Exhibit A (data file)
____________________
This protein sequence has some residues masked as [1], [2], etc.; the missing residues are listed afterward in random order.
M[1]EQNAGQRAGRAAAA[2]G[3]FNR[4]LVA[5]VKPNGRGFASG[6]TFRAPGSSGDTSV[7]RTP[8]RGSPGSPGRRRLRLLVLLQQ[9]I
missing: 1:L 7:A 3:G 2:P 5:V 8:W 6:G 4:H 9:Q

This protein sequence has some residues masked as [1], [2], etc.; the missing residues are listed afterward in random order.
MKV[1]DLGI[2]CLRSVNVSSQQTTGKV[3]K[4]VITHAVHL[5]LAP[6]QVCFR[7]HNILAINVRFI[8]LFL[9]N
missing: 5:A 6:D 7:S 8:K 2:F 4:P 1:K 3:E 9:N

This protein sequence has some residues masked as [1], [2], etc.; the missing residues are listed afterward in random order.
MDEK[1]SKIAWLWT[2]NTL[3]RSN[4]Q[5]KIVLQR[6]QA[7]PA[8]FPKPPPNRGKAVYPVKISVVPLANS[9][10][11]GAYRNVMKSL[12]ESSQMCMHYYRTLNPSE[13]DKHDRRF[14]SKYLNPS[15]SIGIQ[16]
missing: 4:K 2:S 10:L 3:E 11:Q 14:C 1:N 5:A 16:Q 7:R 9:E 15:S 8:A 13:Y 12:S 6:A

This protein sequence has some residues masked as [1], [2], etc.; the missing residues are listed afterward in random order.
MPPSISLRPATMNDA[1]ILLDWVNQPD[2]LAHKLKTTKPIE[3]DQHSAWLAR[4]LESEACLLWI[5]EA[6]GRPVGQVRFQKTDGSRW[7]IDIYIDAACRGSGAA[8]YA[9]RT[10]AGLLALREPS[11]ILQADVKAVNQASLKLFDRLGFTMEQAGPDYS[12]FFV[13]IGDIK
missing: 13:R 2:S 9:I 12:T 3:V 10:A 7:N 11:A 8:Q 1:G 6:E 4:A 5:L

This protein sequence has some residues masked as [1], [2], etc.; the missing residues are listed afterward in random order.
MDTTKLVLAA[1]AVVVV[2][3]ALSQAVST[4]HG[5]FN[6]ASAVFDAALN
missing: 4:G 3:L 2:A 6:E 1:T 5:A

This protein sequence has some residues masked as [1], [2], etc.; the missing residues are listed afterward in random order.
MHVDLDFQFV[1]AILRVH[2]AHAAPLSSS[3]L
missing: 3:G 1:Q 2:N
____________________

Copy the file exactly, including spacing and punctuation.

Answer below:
This protein sequence has some residues masked as [1], [2], etc.; the missing residues are listed afterward in random order.
M[1]EQNAGQRAGRAAAA[2]G[3]FNR[4]LVA[5]VKPNGRGFASG[6]TFRAPGSSGDTSV[7]RTP[8]RGSPGSPGRRRLRLLVLLQQ[9]I
missing: 1:L 7:A 3:G 2:P 5:V 8:W 6:G 4:H 9:Q

This protein sequence has some residues masked as [1], [2], etc.; the missing residues are listed afterward in random order.
MKV[1]DLGI[2]CLRSVNVSSQQTTGKV[3]K[4]VITHAVHL[5]LAP[6]QVCFR[7]HNILAINVRFI[8]LFL[9]N
missing: 5:A 6:D 7:S 8:K 2:F 4:P 1:K 3:E 9:N

This protein sequence has some residues masked as [1], [2], etc.; the missing residues are listed afterward in random order.
MDEK[1]SKIAWLWT[2]NTL[3]RSN[4]Q[5]KIVLQR[6]QA[7]PA[8]FPKPPPNRGKAVYPVKISVVPLANS[9][10][11]GAYRNVMKSL[12]ESSQMCMHYYRTLNPSE[13]DKHDRRF[14]SKYLNPS[15]SIGIQ[16]
missing: 4:K 2:S 10:L 3:E 11:Q 14:C 1:N 5:A 16:Q 7:R 9:E 15:S 8:A 13:Y 12:S 6:A

This protein sequence has some residues masked as [1], [2], etc.; the missing residues are listed afterward in random order.
MPPSISLRPATMNDA[1]ILLDWVNQPD[2]LAHKLKTTKPIE[3]DQHSAWLAR[4]LESEACLLWI[5]EA[6]GRPVGQVRFQKTDGSRW[7]IDIYIDAACRGSGAA[8]YA[9]RT[10]AGLLALREPS[11]ILQADVKAVNQASLKLFDRLGFTMEQAGPDYS[12]FFV[13]IGDIK
missing: 13:R 2:S 9:I 12:T 3:V 10:A 7:N 11:A 8:Q 1:G 6:E 4:A 5:L

This protein sequence has some residues masked as [1], [2], etc.; the missing residues are listed afterward in random order.
MDTTKLVLAA[1]AVVVV[2][3]ALSQAVST[4]HG[5]FN[6]ASAVFDAALN
missing: 4:G 3:L 2:A 6:E 1:T 5:A

This protein sequence has some residues masked as [1], [2], etc.; the missing residues are listed afterward in random order.
MHVDLDFQFV[1]AILRVH[2]AHAAPLSSS[3]L
missing: 3:G 1:Q 2:N